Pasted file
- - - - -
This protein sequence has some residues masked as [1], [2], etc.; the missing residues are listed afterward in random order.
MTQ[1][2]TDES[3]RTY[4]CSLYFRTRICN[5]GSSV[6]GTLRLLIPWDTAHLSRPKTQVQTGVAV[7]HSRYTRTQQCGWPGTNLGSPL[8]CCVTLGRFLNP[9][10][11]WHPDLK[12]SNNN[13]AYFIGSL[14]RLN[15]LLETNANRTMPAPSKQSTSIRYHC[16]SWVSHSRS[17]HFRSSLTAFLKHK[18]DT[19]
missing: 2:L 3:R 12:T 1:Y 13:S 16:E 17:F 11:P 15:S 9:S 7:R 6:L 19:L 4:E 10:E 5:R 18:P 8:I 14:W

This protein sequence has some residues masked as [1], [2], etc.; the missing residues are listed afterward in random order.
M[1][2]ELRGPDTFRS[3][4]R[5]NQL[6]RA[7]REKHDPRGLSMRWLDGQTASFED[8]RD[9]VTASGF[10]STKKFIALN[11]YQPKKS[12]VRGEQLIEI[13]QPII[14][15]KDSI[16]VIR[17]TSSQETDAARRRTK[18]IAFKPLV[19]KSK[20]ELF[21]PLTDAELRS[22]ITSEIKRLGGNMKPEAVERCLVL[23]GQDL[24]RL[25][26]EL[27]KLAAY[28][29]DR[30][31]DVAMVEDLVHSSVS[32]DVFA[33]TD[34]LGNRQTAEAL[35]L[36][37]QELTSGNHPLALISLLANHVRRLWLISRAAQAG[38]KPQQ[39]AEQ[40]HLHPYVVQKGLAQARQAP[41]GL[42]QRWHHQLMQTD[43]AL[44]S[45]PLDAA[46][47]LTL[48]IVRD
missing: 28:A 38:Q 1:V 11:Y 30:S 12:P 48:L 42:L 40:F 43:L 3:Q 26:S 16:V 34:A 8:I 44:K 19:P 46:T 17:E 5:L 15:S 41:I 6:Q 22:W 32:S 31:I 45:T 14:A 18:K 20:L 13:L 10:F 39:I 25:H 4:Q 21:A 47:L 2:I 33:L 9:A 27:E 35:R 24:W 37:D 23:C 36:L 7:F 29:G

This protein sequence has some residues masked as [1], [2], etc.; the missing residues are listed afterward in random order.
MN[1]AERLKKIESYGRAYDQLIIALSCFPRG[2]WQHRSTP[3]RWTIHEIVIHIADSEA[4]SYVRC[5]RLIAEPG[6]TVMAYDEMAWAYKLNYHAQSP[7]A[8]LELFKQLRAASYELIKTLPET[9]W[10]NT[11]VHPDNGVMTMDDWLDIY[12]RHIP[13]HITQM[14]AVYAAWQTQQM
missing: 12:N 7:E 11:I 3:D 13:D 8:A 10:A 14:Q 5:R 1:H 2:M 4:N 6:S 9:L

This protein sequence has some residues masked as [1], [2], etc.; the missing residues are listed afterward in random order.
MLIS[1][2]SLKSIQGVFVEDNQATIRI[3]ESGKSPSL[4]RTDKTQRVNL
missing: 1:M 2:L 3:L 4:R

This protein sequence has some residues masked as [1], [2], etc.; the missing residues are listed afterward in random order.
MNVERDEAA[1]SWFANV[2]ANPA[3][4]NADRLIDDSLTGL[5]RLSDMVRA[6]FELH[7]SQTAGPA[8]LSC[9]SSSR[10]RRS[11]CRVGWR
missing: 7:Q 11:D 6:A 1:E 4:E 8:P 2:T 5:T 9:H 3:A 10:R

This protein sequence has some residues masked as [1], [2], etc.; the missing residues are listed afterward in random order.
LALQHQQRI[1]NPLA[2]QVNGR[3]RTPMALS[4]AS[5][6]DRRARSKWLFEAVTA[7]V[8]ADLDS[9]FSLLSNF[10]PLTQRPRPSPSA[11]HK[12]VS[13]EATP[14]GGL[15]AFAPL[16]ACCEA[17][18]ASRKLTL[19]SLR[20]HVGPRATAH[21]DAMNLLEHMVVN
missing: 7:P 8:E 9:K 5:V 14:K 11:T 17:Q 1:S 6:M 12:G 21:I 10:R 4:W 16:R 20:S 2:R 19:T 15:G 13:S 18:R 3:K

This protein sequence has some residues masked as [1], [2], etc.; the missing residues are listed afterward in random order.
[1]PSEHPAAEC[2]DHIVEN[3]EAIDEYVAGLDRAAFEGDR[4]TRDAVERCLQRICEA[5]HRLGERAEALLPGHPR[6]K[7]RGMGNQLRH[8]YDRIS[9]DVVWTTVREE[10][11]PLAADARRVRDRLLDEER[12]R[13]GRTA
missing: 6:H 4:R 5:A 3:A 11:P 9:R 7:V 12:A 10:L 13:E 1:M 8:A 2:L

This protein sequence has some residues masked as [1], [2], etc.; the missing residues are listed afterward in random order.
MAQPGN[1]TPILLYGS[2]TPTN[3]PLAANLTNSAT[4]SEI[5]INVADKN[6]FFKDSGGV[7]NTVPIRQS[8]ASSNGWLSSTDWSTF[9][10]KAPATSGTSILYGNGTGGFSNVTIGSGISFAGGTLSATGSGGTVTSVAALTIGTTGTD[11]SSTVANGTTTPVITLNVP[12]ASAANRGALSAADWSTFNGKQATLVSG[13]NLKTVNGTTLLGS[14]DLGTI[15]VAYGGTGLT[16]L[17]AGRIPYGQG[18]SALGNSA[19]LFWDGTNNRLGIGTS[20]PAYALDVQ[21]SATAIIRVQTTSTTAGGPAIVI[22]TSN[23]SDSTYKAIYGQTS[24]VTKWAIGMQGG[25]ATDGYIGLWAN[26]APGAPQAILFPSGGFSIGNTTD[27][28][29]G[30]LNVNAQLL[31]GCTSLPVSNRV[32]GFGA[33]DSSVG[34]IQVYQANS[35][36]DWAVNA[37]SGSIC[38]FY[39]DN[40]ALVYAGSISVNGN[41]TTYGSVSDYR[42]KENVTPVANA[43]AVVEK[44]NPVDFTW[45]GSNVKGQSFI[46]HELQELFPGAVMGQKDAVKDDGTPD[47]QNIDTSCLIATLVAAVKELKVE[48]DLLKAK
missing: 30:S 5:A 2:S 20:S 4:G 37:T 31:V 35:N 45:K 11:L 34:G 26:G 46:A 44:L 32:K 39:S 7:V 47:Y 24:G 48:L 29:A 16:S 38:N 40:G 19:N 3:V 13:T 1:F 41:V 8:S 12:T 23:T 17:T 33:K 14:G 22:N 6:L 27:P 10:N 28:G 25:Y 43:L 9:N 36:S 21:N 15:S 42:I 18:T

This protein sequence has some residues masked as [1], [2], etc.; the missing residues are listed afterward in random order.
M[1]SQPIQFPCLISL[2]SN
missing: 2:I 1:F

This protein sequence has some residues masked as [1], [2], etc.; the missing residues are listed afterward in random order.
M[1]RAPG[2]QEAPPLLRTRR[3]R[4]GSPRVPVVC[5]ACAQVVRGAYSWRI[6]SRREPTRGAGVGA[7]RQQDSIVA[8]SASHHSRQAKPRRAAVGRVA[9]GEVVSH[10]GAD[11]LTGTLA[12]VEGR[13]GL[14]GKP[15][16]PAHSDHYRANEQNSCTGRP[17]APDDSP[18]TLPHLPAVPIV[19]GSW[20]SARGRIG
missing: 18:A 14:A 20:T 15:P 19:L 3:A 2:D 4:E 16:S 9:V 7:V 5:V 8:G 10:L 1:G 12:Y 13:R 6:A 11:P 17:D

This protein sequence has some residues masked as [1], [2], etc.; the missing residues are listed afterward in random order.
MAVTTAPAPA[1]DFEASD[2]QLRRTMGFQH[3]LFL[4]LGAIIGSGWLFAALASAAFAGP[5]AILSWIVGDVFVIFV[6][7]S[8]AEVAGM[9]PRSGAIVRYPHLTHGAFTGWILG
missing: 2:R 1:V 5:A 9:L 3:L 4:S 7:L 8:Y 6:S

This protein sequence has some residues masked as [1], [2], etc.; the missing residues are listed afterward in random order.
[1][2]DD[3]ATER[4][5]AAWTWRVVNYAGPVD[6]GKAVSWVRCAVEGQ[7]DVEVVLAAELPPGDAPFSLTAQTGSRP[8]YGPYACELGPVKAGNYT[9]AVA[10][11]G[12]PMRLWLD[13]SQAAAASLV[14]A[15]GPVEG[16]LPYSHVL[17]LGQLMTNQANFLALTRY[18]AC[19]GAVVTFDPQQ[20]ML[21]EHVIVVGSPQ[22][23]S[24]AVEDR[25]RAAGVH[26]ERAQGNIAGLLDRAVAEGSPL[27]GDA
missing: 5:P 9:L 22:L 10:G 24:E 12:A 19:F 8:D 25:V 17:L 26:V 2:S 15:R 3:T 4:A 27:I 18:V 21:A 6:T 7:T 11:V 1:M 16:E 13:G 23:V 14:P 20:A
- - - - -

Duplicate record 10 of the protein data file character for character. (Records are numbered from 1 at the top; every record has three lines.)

This protein sequence has some residues masked as [1], [2], etc.; the missing residues are listed afterward in random order.
M[1]RAPG[2]QEAPPLLRTRR[3]R[4]GSPRVPVVC[5]ACAQVVRGAYSWRI[6]SRREPTRGAGVGA[7]RQQDSIVA[8]SASHHSRQAKPRRAAVGRVA[9]GEVVSH[10]GAD[11]LTGTLA[12]VEGR[13]GL[14]GKP[15][16]PAHSDHYRANEQNSCTGRP[17]APDDSP[18]TLPHLPAVPIV[19]GSW[20]SARGRIG
missing: 18:A 14:A 20:T 15:P 19:L 3:A 2:D 4:E 16:S 9:V 7:V 5:V 8:G 10:L 1:G 12:Y 13:R 6:A 11:P 17:D